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December 12, 2012

Kick It

Terri Trespicio goes toe-to-toe with the Radio City Rockettes to see what it takes to survive the ranks of America's most famous dance troupe.


Photo Credit: NBC/Getty Images

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For some, the smell of a classroom or a newly waxed basketball court triggers a queasy adolescent memory. For me, it's the scent of a dance studio — the complex aroma of wood floors and distilled sweat, which hits me square in the face as I enter the rehearsal area backstage at Radio City Music Hall. Suddenly I'm 18 again, auditioning for my school's dance group and not making the cut, wishing I had a bendier body, pointier toes. Yet, given the current dance fitness craze — from ballet-barre conditioning to pole-dancing mania — I've decided to take on the mother of all of those workouts combined: a real-life Christmas Spectacular rehearsal with New York City's very own Rockettes.

I'm in a large studio surrounded by lithe, leggy women who look like they've never even once succumbed to a pint of Chunky Monkey. After sliding on a pair of standard-issue silver character shoes (very Dancing With the Stars!), I stand self-consciously beside them, peering into the wall of huge mirrors, singing Sesame Street's "Which one of these is not like the others?" to myself. The girls are sweet and smiling — yet they've eaten other dancers for breakfast, beating out the more than 500 who audition each season for their own spot in the cast of 80. It's more than a bit intimidating.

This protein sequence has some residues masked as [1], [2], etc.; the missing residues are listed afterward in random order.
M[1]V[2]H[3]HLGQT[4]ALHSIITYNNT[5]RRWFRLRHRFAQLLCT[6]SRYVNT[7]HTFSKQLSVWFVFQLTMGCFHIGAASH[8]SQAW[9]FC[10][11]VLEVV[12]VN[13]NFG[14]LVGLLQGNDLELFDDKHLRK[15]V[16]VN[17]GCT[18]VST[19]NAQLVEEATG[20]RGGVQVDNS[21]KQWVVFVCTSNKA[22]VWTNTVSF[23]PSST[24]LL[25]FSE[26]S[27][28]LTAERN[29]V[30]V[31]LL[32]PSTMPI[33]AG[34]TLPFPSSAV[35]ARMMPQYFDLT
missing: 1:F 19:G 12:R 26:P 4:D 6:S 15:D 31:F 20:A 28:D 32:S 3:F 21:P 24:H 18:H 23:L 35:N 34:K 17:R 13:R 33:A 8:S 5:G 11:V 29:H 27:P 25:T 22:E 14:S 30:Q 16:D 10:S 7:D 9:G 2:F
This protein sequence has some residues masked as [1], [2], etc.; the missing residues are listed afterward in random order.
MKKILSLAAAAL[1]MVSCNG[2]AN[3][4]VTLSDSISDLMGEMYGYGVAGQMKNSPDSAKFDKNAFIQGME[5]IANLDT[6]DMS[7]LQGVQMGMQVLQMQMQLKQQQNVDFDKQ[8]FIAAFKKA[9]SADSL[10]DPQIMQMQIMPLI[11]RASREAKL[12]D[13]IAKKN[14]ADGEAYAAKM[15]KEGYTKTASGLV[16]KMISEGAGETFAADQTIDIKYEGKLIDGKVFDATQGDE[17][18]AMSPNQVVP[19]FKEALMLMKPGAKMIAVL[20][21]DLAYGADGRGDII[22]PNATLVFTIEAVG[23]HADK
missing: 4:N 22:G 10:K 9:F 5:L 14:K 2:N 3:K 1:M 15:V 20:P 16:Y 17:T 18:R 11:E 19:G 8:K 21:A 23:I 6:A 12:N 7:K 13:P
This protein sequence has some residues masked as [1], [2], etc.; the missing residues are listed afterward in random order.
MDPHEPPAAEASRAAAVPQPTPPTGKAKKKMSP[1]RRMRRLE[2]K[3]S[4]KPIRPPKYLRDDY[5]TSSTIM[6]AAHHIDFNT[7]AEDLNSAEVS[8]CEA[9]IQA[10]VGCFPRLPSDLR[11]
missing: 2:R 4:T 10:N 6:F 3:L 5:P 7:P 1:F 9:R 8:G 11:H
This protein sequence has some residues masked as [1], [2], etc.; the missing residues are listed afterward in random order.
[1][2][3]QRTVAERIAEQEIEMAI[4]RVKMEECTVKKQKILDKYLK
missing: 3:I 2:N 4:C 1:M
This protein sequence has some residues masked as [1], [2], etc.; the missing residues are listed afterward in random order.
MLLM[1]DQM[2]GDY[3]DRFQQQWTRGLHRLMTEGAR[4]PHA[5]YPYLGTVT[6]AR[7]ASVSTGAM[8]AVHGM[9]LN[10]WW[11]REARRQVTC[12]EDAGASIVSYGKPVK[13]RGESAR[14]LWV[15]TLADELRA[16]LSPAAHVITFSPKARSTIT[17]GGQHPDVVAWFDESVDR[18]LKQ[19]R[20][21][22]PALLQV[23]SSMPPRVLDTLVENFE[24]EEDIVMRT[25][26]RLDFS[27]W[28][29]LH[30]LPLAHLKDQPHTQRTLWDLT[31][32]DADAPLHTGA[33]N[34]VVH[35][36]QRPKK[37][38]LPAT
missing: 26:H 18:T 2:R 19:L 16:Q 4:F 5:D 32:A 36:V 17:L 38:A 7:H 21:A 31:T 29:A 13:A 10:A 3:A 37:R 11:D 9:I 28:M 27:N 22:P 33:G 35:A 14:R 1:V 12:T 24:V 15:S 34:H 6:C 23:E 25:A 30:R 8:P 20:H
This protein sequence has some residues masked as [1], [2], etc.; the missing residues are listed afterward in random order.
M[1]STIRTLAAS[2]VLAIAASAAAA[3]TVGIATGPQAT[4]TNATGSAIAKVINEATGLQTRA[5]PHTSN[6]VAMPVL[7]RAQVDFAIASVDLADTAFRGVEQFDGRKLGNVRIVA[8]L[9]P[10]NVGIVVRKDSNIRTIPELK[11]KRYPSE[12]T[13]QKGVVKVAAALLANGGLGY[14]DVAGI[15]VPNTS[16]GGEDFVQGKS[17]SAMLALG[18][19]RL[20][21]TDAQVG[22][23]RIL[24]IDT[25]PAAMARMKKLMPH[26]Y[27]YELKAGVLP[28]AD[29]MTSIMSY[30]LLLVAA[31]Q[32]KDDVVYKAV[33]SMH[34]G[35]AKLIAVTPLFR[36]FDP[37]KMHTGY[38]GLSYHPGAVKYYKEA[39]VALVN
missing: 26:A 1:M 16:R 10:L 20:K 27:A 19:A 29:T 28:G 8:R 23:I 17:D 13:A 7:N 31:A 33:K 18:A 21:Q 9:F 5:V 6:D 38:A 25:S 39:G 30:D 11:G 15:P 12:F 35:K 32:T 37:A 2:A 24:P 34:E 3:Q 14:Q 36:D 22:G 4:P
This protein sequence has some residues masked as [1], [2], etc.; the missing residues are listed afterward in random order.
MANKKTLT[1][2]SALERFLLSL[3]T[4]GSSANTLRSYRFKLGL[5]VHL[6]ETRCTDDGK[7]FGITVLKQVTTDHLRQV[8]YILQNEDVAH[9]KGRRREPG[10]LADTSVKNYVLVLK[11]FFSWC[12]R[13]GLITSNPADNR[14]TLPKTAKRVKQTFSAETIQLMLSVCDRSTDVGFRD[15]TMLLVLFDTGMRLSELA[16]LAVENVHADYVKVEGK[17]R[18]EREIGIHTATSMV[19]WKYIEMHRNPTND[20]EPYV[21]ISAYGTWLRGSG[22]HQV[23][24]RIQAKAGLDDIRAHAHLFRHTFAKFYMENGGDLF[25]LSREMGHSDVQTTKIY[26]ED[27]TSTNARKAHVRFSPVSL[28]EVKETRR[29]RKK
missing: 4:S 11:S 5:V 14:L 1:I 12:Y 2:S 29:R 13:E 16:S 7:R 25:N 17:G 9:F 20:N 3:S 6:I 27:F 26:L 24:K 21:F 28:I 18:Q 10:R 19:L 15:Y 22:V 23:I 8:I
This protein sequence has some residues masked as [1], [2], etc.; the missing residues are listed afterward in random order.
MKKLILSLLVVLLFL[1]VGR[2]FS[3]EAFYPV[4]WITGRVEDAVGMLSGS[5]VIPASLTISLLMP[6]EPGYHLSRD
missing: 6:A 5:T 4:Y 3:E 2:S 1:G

I observe the warm-up, which seems to vary according to individual dancer. Planks and crunches are popular — "they fire up your core," one dancer explains, which is key to staying balanced when one leg is straight up in the air. There are also neck stretches and shoulder rolls, hip and knee rotations, and the "bottoms up," where you hang forward with legs together, then bend and straighten your knees, raising your butt into the air in rhythmic fashion to prep your hamstrings. I try to mimic the motion but manage to look more ugly duckling than swan.

Once the blood is flowing, we plunge right into "Let Christmas Shine," the Rockettes' finale. An instructor calls out the moves: "Step, swivel, shoulder-shoulder-shoulder, step, piqué, turn ... " I feel the sweat blooming along my brow — and we've only just begun. Then we practice the same steps to music, which, by the way, is a total game changer — the moment I think I've got it, the soundtrack jacks us up to hyper-speed. Suddenly, we break into the trademark kick line. I take my place in the row as they breeze and I stumble through the waist-highs and eye-highs for which they're famous. It's been nearly 15 years since I've attempted such an outrageous thing, but I soldier on. The repetition and sheer force of these moves help explain the dancers' insane leg muscles, which somehow remain long and sleek, with nary a bulky thigh among them.

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